Good teachers make all the difference. According to research by academic-testing expert William Sanders and others, the effectiveness of the individual classroom teacher is the single biggest factor affecting students' academic growth.
In one study, for example, Sanders found that students who had been taught by three ineffective teachers in a row scored below the 50th percentile in mathematics by the end of the third year. By contrast, those with three highly effective teachers scored above the 80th percentile. Teachers' effect on academic growth dwarfed other factors, such as class size, that have been given so much attention.
In California, too few students have access to qualified teachers, especially in schools serving children of color and children from low-income families. The Center for the Future of Teaching and Learning reports that in schools with the highest percentages of minority children, more than 20 percent of teachers are underqualified, compared with 5 percent of teachers in schools serving a low percentage of minorities. Perhaps not coincidentally, in the lowest-performing schools, as ranked by the Academic Performance Index, 1 in 5 teachers is not fully credentialed, compared to 1 in 20 in the highest- ranking schools.
Stanford University economist Eric Hanushek found that having good teachers five years in a row could eliminate the average achievement gap between poor students and their higher-income peers. Clearly, if we want to give all children a chance to succeed, we need to invest in the quality of our teachers. We need to give teachers good preparation before they enter the classroom as well as continued support and opportunities to develop their skills after they begin teaching.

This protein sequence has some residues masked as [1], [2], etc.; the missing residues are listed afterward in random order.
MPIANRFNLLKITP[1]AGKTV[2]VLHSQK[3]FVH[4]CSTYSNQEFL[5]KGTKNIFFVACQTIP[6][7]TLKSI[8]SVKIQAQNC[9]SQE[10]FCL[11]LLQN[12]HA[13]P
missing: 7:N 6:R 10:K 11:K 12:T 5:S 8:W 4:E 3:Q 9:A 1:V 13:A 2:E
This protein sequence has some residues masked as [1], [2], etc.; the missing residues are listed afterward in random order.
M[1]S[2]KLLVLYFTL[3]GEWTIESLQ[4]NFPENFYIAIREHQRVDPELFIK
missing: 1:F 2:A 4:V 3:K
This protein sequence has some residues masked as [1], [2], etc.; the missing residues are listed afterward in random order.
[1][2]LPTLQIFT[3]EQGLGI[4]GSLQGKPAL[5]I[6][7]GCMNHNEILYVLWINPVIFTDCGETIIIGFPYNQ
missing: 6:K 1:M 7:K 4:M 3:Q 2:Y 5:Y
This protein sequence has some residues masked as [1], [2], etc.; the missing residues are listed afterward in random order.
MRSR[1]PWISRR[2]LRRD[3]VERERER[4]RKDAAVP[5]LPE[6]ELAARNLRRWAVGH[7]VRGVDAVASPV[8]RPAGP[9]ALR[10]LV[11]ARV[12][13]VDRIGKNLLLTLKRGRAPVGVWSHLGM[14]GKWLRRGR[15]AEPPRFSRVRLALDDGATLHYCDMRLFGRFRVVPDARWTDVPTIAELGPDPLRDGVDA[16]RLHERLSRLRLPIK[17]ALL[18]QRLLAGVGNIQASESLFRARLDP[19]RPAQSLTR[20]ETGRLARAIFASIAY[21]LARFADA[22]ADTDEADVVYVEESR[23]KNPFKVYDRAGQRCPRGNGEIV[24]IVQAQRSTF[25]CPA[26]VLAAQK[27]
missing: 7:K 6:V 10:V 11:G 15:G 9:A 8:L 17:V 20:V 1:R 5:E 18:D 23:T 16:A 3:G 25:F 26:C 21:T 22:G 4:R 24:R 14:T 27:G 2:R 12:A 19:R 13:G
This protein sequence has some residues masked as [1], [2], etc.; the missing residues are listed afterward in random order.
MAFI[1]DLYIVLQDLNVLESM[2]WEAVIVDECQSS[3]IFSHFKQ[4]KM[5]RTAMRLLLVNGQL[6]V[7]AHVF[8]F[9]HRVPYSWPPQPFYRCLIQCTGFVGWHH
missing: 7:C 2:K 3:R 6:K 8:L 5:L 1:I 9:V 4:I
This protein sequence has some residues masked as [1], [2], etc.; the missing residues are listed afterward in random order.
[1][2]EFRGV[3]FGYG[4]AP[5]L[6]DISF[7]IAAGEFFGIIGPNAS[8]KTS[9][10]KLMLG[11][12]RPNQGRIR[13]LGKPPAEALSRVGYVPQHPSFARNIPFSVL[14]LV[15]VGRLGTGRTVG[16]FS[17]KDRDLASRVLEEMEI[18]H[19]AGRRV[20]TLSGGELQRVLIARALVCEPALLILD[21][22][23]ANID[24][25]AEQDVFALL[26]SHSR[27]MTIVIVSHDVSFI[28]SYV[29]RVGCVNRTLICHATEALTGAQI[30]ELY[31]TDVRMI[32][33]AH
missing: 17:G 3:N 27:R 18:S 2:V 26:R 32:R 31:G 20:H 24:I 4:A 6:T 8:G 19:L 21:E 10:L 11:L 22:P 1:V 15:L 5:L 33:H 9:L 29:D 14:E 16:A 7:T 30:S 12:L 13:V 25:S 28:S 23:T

Comedian Bill Cosby knows the importance of teachers, and, in fact, attributes his own phenomenal success to a teacher. As a sixth-grade student in Philadelphia, he was inspired by his teacher, Mary Forchic, to follow his dreams of becoming an entertainer. Recognizing his natural storytelling abilities she suggested to him that he "become either a lawyer or an actor, because you lie so well." Forchic remained one of Cosby's lifelong friends.
Cosby has devoted a great deal of his time to ensuring that all children have the opportunity to benefit from teachers like Forchic. An example of his efforts to promote effective teachers for all children will be seen today. Partnering with Stanford's School of Education, Cosby is "celebrating teachers" in a benefit performance on the Stanford campus, with proceeds going to teacher fellowships. Cosby's performance will be followed by a fund-raising dinner hosted by another teacher advocate, TV journalist Tom Brokaw, and preceded by a conference honoring a group of extraordinary Bay Area educators. The goals of the events are to call attention to the importance of investing in teachers and to honor teachers for their commitment and hard work.
We could all follow Cosby's lead and express our gratitude for the enormous contributions that dedicated teachers make to our children's lives and to our community. So many teachers in the Bay Area are at school early and stay late, correct papers and plan instruction evenings and weekends -- working hard to meet the educational needs of students, some of whom struggle to make progress despite the stress of living in poverty, lack of proficiency in English and many other challenges. Teachers buy materials with money from their own pockets and volunteer their Saturdays and vacation time to attend workshops to develop their own skills. They don't do all this for the money, I assure you. They do it because they care about the education of our children. As another school year comes to a close, it is an appropriate time to thank the effective and dedicated teachers in our schools.